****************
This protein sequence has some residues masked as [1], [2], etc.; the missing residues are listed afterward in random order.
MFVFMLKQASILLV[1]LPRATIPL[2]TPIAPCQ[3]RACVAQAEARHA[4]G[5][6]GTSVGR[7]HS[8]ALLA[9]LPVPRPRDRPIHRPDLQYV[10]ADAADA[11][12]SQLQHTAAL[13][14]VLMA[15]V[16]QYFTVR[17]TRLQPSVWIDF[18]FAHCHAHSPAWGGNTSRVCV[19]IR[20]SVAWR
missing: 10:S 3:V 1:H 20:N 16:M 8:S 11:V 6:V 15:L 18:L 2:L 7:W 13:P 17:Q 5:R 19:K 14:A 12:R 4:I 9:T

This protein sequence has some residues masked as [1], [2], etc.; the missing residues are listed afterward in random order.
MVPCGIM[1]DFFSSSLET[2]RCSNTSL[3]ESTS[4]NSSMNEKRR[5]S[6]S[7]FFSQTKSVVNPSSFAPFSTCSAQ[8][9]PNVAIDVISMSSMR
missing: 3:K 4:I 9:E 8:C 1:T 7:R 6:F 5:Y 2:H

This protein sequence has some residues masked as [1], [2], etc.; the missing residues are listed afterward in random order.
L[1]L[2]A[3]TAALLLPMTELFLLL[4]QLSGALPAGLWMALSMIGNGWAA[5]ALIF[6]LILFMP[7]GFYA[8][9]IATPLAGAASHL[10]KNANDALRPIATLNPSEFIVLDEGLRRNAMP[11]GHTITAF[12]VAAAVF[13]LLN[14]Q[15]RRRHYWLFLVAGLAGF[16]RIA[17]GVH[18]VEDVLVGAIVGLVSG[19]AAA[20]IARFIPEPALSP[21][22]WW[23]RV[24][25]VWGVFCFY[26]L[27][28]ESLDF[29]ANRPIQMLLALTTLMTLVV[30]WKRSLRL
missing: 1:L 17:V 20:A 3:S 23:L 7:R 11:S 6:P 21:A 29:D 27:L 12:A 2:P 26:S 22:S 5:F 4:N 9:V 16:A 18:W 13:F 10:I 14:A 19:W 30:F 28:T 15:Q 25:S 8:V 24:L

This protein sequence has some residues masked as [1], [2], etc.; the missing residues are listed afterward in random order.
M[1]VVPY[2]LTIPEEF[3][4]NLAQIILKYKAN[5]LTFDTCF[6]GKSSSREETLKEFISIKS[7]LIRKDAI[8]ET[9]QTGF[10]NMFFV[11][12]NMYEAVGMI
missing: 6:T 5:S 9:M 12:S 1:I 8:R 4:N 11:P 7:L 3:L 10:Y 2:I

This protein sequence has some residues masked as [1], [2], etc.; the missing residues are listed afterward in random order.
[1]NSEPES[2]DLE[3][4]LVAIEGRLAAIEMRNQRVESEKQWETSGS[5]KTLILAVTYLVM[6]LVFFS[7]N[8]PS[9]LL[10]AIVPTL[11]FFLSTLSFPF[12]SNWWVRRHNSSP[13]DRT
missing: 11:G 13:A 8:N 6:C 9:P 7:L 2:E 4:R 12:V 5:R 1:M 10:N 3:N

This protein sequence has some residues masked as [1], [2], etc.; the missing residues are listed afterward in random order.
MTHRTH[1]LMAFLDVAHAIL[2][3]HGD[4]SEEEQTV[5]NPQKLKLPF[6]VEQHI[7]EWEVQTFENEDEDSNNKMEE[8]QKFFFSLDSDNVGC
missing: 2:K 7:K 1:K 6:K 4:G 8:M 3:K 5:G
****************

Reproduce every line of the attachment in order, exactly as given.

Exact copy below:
This protein sequence has some residues masked as [1], [2], etc.; the missing residues are listed afterward in random order.
MFVFMLKQASILLV[1]LPRATIPL[2]TPIAPCQ[3]RACVAQAEARHA[4]G[5][6]GTSVGR[7]HS[8]ALLA[9]LPVPRPRDRPIHRPDLQYV[10]ADAADA[11][12]SQLQHTAAL[13][14]VLMA[15]V[16]QYFTVR[17]TRLQPSVWIDF[18]FAHCHAHSPAWGGNTSRVCV[19]IR[20]SVAWR
missing: 10:S 3:V 1:H 20:N 16:M 8:S 11:V 6:V 15:L 18:L 2:L 7:W 13:P 17:Q 5:R 19:K 14:A 12:R 4:I 9:T

This protein sequence has some residues masked as [1], [2], etc.; the missing residues are listed afterward in random order.
MVPCGIM[1]DFFSSSLET[2]RCSNTSL[3]ESTS[4]NSSMNEKRR[5]S[6]S[7]FFSQTKSVVNPSSFAPFSTCSAQ[8][9]PNVAIDVISMSSMR
missing: 3:K 4:I 9:E 8:C 1:T 7:R 6:F 5:Y 2:H

This protein sequence has some residues masked as [1], [2], etc.; the missing residues are listed afterward in random order.
L[1]L[2]A[3]TAALLLPMTELFLLL[4]QLSGALPAGLWMALSMIGNGWAA[5]ALIF[6]LILFMP[7]GFYA[8][9]IATPLAGAASHL[10]KNANDALRPIATLNPSEFIVLDEGLRRNAMP[11]GHTITAF[12]VAAAVF[13]LLN[14]Q[15]RRRHYWLFLVAGLAGF[16]RIA[17]GVH[18]VEDVLVGAIVGLVSG[19]AAA[20]IARFIPEPALSP[21][22]WW[23]RV[24][25]VWGVFCFY[26]L[27][28]ESLDF[29]ANRPIQMLLALTTLMTLVV[30]WKRSLRL
missing: 1:L 17:V 20:A 3:S 23:L 7:R 11:S 6:P 21:A 29:D 27:L 12:A 2:P 26:S 22:S 5:F 4:N 9:V 16:A 18:W 13:F 10:I 14:A 19:W 30:F 28:T 15:Q 25:S 8:V 24:L

This protein sequence has some residues masked as [1], [2], etc.; the missing residues are listed afterward in random order.
M[1]VVPY[2]LTIPEEF[3][4]NLAQIILKYKAN[5]LTFDTCF[6]GKSSSREETLKEFISIKS[7]LIRKDAI[8]ET[9]QTGF[10]NMFFV[11][12]NMYEAVGMI
missing: 6:T 5:S 9:M 12:S 1:I 8:R 4:N 11:P 7:L 3:L 10:Y 2:I

This protein sequence has some residues masked as [1], [2], etc.; the missing residues are listed afterward in random order.
[1]NSEPES[2]DLE[3][4]LVAIEGRLAAIEMRNQRVESEKQWETSGS[5]KTLILAVTYLVM[6]LVFFS[7]N[8]PS[9]LL[10]AIVPTL[11]FFLSTLSFPF[12]SNWWVRRHNSSP[13]DRT
missing: 11:G 13:A 8:N 6:C 9:P 7:L 2:E 4:R 12:V 5:R 1:M 10:N 3:N

This protein sequence has some residues masked as [1], [2], etc.; the missing residues are listed afterward in random order.
MTHRTH[1]LMAFLDVAHAIL[2][3]HGD[4]SEEEQTV[5]NPQKLKLPF[6]VEQHI[7]EWEVQTFENEDEDSNNKMEE[8]QKFFFSLDSDNVGC
missing: 2:K 7:K 1:K 6:K 4:G 8:M 3:K 5:G